Duta,

    If believing in and praying to a higher power comforts you, or gives your life meaning (or more meaning) then by all means practice and believe as you wish. For my part I've never found anything conforting, or derrived any special meaning from it, or really seen any aspect of the spiritual world to be anything but immaterial. But that's just me.

    As for our Nat'l Dot of prayer? In truth, it's NOT really celebrated. The law says that the President shall (each year) issue a procalmation declaring the first thrusday in May as "A national day of prayer" and various religious group use it as an excuse to get together, pray, and talk politics. When the Rev. Billy Graham proposed the idea back in '52, it was far more about just encoraging people ot pray and believe. But Graham kept himself largely above partisan politics. The Rev. James Dobson, who is not so principled, kind of high-jacked it in the late '80's and turned it into a Right Wing, Ecvangenlican Christians-only, rallying point. (As the Rev. Barry Lynn pointed out, in the articel I linked to, religious LIBERALS were no longer welcome!) But, in truth, I see no beneift eitehr way - if you want to pray, PRAY. There's nothing stopping you. (In fact it would be unconstitutional to stop you, and that's exactly as it should be!) But if you need the gov't to set aside a day for you to pray (which in most countries is called "SUNDAY") then you're not really much of a christian / jew / muslim / hindu / buddist / etc then... are you?

    Also, our Constutuoion, as you may know, GUARENTEES our freedom of Religion, by prohibiting the Gov't from establishing an official state religion or endorsing a specific faith. And the seperation of church and state is a critically important concept, in protecting religious freedom. By issuing this proclamation, and recognizing this day, our government is marganalizing and disenfrachising all those who don't believe and/or don't pray. Basically: The gov't has NO BUSINESS telling me that I should pray. (Any more than they have telling me I shoudl not!) It unecessary, but it also encorages a certain world view which is hostile to non-believers or non-practicioners.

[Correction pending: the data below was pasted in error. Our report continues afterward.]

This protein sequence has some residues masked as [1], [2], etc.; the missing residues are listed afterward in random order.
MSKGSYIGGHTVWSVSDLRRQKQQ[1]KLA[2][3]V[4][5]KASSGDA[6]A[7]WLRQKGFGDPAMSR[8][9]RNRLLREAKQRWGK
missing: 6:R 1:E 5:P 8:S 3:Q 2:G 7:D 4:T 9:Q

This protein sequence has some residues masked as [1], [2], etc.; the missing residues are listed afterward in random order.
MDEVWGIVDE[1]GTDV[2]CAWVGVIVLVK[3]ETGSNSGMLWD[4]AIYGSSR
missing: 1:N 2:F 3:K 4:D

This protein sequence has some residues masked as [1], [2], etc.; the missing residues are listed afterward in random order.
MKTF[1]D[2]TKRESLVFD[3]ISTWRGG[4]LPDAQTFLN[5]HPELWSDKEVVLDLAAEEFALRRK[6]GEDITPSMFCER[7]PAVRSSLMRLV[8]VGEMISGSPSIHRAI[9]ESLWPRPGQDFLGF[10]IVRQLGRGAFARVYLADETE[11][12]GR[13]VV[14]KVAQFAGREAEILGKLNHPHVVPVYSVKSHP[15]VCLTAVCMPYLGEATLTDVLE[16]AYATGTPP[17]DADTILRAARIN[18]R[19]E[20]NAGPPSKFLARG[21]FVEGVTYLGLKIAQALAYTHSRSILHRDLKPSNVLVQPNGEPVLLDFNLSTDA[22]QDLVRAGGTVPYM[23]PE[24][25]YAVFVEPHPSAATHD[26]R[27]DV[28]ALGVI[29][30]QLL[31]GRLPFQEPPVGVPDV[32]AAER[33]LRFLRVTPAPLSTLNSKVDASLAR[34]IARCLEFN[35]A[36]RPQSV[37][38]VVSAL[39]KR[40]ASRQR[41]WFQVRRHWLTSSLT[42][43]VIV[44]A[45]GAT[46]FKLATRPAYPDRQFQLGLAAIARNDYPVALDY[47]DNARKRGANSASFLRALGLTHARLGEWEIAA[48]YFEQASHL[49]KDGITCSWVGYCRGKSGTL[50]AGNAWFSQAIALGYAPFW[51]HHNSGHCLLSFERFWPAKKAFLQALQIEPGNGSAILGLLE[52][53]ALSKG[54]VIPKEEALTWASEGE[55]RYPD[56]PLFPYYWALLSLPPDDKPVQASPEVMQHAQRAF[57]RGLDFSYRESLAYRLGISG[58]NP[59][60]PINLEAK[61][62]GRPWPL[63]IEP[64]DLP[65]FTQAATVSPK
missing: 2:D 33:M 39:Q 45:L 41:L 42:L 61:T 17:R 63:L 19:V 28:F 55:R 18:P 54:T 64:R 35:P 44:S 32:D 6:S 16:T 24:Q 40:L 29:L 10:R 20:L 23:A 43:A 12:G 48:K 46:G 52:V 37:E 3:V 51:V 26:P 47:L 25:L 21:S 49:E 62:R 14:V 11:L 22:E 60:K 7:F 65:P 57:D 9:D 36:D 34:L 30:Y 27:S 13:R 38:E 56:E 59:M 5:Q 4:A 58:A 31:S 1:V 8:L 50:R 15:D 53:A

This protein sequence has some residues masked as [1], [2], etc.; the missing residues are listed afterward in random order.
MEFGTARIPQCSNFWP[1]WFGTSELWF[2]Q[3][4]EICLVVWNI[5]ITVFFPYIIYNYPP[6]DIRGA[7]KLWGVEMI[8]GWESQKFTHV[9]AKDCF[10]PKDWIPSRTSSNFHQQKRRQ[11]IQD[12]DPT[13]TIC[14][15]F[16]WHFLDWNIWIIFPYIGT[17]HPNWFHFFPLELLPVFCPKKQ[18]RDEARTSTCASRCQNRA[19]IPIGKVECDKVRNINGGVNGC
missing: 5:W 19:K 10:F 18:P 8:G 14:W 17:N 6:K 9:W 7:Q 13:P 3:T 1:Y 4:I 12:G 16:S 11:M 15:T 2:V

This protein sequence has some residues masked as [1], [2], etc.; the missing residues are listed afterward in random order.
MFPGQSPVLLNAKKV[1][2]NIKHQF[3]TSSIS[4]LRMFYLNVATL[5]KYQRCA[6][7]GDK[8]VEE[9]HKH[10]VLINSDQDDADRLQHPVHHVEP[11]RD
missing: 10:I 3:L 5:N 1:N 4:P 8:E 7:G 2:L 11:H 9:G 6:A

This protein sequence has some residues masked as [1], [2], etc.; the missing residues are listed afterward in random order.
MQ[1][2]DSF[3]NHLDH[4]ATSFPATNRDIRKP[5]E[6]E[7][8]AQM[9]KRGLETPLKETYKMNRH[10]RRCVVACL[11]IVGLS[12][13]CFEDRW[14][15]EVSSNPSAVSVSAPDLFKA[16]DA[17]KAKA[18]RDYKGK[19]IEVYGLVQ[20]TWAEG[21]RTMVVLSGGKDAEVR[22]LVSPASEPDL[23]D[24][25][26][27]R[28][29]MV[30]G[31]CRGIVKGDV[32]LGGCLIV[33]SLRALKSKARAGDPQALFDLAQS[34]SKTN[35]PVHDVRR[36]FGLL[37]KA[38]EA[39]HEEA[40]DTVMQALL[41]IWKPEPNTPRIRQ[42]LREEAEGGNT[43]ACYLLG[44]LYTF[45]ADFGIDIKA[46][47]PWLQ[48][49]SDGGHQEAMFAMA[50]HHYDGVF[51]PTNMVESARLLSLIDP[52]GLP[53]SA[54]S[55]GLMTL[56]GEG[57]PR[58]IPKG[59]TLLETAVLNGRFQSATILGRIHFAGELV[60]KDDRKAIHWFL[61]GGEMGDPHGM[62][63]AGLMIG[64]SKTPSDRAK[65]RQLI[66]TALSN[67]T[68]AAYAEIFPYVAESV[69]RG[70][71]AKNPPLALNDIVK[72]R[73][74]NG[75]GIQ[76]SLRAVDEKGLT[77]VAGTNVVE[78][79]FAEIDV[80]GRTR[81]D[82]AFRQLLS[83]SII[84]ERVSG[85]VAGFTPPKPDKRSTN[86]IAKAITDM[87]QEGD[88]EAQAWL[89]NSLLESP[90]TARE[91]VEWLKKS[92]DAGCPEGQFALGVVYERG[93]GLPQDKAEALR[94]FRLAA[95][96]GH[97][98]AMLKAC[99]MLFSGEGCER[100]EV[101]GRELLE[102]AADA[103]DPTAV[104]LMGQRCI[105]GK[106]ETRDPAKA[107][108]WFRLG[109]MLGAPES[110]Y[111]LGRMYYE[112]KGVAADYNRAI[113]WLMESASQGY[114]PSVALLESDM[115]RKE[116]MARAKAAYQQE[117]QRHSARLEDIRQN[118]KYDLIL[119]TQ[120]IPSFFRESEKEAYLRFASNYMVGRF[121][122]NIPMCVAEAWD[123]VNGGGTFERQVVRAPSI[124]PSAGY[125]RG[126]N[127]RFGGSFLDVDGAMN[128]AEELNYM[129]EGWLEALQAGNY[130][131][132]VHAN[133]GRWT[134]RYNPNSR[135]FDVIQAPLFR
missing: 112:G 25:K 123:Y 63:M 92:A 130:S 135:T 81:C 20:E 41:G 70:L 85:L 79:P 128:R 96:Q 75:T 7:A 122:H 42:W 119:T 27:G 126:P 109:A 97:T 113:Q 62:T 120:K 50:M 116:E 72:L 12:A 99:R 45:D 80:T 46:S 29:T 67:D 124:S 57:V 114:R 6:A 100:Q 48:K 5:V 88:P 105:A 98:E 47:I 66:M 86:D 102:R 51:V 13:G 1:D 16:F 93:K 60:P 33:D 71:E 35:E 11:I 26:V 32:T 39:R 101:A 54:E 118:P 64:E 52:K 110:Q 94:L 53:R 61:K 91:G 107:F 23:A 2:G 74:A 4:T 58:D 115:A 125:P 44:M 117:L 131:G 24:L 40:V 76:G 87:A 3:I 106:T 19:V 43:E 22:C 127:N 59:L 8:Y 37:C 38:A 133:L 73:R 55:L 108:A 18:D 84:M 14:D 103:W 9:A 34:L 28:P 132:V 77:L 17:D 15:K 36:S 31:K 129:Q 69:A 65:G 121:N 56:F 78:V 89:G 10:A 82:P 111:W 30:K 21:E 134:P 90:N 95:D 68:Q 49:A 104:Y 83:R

Thank you both for you comments.

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  4. I am an unabashed Jesus Freak. I am also very religous. In other words I not only believe but I practice religion in the ceremony of my beloved church, the Episcopal Church. We are the ones that caused heads to explode by consecrating a gay bishop, Gene Robinson. I could care less if there is a day of prayer. You know, I take that back. If a day of prayer puts me in the same unholy stew as Sarah Palin and Rick Warren then thanks, but no thanks. Plus I dont really like the continued sort of legitimacy the rabid right wing fundamentalists get. And I am just sick to my stomach listening to the sorry rants of Hannity and Huckabee and Coulter that Christianity is under some sort of siege. Yeah and white guys have really got it bad, too. If you are such fine humans then show some compassion to the less fortunate by like maybe supporting health care reform. Respect and care for the environment by maybe supporting a climate bill. Oh and how can I say this gently?...WE ARE NOT A CHRISTIAN NATION!!!Keep your stone age religion and your right wing ideology away from me. If prayer is so important....then effing pray!!!!Quit making Christians look like intolerant, backward, finger pointing, critical, hateful buffoons. Keep the wall between government and religion wide and high!! A lot of progressives may find it hard to believe but the religious left exists. I am not the only religious left wing person in the world. I guess we just dont make as much noise as the religious right.

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  5. Jlaure,

    If every {Christian} [Religious Person] in {America} [the World] were like you, {this country} [it] would be a much better place. I probably would still not go to church... but at least I might actually almost feel bad about it. LOL

    Thanks for your comment.